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Identifying Excessive Carbon Dioxide Emissions on Earth

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NASA’s new map shows Earth’s carbon dioxide super-emitters, showing how much greenhouse gases are emitted by more than 100 countries.

China and the US top the list, followed by India, Indonesia, Malaysia, Brazil, Mexico, Iran, Japan and Germany. The UK is not far behind some of these countries, along with the rest of Western Europe, Australia, Kazakhstan, most of North Africa, South Africa, Chile, Thailand and the Philippines.

Satellite measurements from the NASA Orbiting Carbon Observatory 2 (OCO-2) mission helped launch the pilot project.

It estimates both the amount of carbon dioxide emitted in each country and the amount removed from the atmosphere by forests or other carbon “sinks” within their borders.

The study opens up a new perspective for scientists as it tracks both fossil fuel emissions and overall changes in carbon “stocks” in ecosystems such as trees, shrubs and soils.

“NASA is focused on providing earth science data that addresses real-world climate issues — like helping governments around the world measure the impact of efforts to reduce carbon emissions,” said Karen Saint-Germain, director of NASA’s Geosciences Division. to measure carbon emissions in a way that meets user needs.”

The international study used both data from the OCO-2 mission and a surface observing network to estimate increases and decreases in atmospheric carbon dioxide concentrations between 2015 and 2020.

This allowed the researchers to balance how much carbon dioxide the world’s countries emit and remove over a five-year period, using the so-called top-down method.

Traditionally, scientists have used a bottom-up approach to estimate the amount of CO2 that countries emit into the Earth’s atmosphere.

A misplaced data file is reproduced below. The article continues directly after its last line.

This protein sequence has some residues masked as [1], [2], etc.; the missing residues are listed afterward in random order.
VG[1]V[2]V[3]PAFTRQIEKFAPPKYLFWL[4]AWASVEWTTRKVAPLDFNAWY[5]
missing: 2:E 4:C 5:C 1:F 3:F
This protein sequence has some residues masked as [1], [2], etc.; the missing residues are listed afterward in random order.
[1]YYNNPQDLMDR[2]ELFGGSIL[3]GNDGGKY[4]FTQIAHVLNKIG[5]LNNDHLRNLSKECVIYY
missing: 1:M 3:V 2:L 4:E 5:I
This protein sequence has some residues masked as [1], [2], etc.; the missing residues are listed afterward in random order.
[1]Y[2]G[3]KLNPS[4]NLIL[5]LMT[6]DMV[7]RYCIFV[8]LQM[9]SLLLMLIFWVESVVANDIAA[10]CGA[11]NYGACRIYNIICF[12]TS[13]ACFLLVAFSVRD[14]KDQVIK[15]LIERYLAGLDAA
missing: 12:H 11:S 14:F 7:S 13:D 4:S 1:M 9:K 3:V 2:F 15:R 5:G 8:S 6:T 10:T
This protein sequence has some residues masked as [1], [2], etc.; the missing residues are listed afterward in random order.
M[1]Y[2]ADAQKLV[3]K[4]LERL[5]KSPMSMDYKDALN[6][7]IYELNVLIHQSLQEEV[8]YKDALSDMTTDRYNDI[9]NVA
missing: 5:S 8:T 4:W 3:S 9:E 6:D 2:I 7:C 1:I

But this requires significant resources, experience and knowledge, since it involves calculating the amount of carbon dioxide emissions in all sectors of the economy, such as transport and agriculture.

Bottom-up methods may also not have the full effect of certain actions, such as recording, because they are not fully known.

That’s why the researchers think their top-down approach could be especially helpful.

For example, the study includes data for more than 50 countries that have not reported emissions for at least the past 10 years.

This information also helps track the fluctuations in carbon dioxide associated with land cover changes.

Emissions from deforestation alone account for a significant portion of total carbon emissions in Latin America, Asia, Africa and Oceania, while evidence shows that reforestation in other parts of the world has helped reduce atmospheric carbon emissions.

Study author Philippe Cialis of the Laboratory for Climate and Environmental Sciences in France said: “Our top-down estimates provide an independent estimate of these emissions and removals, so while they cannot replace a detailed process understanding for traditional bottom-up methods, we can test both approaches for the sake of consistency. .

A new study reveals a complex picture of how carbon moves through the land, oceans and atmosphere.

It also takes into account the direct human impact on greenhouse gases, not only in some countries, but also in regions where humans have minimal impact and therefore can reduce global warming.

“National inventories are designed to track how management policies affect carbon emissions and removals,” said study author Noel Cressy, a professor at the University of Wollongong in Australia.

However, the atmosphere doesn’t care if carbon dioxide is released from deforestation in the Amazon or wildfires in the Canadian Arctic.

Both processes will increase the concentration of carbon dioxide in the atmosphere and lead to climate change.

Therefore, it is essential to monitor the carbon balance in unmanaged ecosystems and to detect any changes in carbon sequestration.

The researchers hope to further refine the collected data to understand how emissions are changing in individual countries.

Source: Daily Mail

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